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The man behind 'The Vince'

  • Published
  • By Joseph Burns
  • 6th Air Mobility Wing director of staff
"The Vince". It's one of the most visible and striking buildings on this prominent and important Air Force base, and it's named after a Navy officer. Why? Well, if you ever worked with Lieutenant Commander Otis Vincent Tolbert, Junior, you wouldn't have to ask. He's known as one who led a selfless life and died in his nation's service, but that's not all.

Young Vince grew up in a Navy family under the guidance of a Navy officer. As a child living near Lemoore Naval Air Station, he dreamed of flying for the Navy, just like Dad who was a pioneer in Navy aviation having been among the first black pilots to fly the Navy's A-7 light attack jet.

Had young Ensign Tolbert's knees been in better shape when it was time to follow his father into the Navy, MacDill's new Joint Intelligence Operations Center would likely be nameless, known simply as Building 565. Maybe all those years in high school football and as a standout defensive end at California State University, Fresno sidelined his chances to slip "the surly bonds of earth" as a Navy aviator.

Whatever it was, it couldn't stop him from living his Navy dream. So, following his commission through Navy Officer Candidate School in 1989, he began his life of service to America by qualifying as a Navy Surface Warfare Officer aboard the USS Niagara Falls during the ship's deployment to the Persian Gulf amid Operation DESERT STORM.

His expertise in Persian Gulf matters would deepen significantly as he transitioned into intelligence and served afloat there in Operation SOUTHERN WATCH. During his follow-on assignment to CENTCOM in 1996, he utilized and expanded that proficiency while directing Persian Gulf analysis and a record-setting imagery-intelligence collection operation.

Such success and expertise is often rewarded in the military with a posting to the Pentagon where your talents can yield greater impact. That proved true for LCDR Tolbert, and he was reassigned to a position reserved for grooming up-and-comers. Indeed, many of his predecessors in that same Office of Naval Intelligence job achieved flag rank. Reporting in March 2000, he began tracing their footsteps providing analysis and intelligence support directly to the Joint Chiefs of Staff, the Chief of Naval Operations and the Director of Naval Intelligence.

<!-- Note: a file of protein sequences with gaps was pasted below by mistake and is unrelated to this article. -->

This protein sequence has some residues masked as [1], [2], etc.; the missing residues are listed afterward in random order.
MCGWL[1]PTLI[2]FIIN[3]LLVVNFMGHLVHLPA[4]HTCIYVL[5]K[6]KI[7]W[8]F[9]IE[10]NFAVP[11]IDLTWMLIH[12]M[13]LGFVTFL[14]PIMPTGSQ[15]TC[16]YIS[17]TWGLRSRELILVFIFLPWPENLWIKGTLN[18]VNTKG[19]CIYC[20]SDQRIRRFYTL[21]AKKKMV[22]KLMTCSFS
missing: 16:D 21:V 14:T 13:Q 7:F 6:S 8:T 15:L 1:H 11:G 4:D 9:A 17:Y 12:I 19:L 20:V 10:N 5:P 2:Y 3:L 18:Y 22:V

Early one morning, having just finished an intelligence briefing to senior Navy officials, LCDR Tolbert became part of a drama that changed America in a single day. For him, the first act began at 0820 when American Airlines flight 77 took off from Dulles International Airport bound for Los Angeles. Nobody knew then that five of its 58 passengers were terrorist hijackers overflowing with hatred for the country Vince Tolbert loved and served so well.

Shortly after United flight 175 crashed into the second World Trade Center tower, passengers aboard American 77 were phoning loved ones with word that their own flight was being hijacked. Minutes later, flight 77 would make an air-show-speed, 300-degree turn to adjust course for full-throttle impact halfway between corridors 4 and 5 on the Pentagon's western side.

Shearing off light poles in the nearby parking lot, the airliner-turned-manned-missile bulldozed through the five-story Pentagon's E, D, and C rings before finally coming to rest after piercing the B ring, all the while engulfing the building in flames and toxic smoke. Lieutenant Commander Otis Vincent Tolbert, Junior died there with his shipmates on the first floor of the C ring. Like everyone killed at the Pentagon, he never had a chance to call those he loved: his wife, three young children or his parents.

His widow spoke well when she described her husband and the others that perished with him. "These guys are heroes every day...It's a shame they only get that honor when they are in the ground."

Mr. John Ward, CENTCOM's Chief of Intelligence Resources and Requirements, was well acquainted with LCDR Tolbert's daily heroism, counting him as one of the best examples of an American hero. Having worked side-by-side at MacDill with the humble giant, Mr. Ward was the visionary and principal driver that brought Vince Tolbert's name to the building dubbed as "The Vince" by then-Brigadier General John M. Custer, who was CENTCOM's Director of Intelligence.

High praise, too, came from many others who worked closely with Vince Tolbert. During the building's dedication on August 26, 2009, Mr. Rod Moore, CENTCOM's Associate Director of Intelligence, best summarized what everyone knew about Vince. "In life there are many levels of relationships. There are those who will talk to you, those who will sweat with you, those who will bleed with you, and those who will sacrifice for you. And that's Vince."

Can you think of a more deserving name to grace a building with such a crucial mission for America? Yesterday, today and tomorrow, "The Vince" continues the vital work of its worthy and accomplished namesake.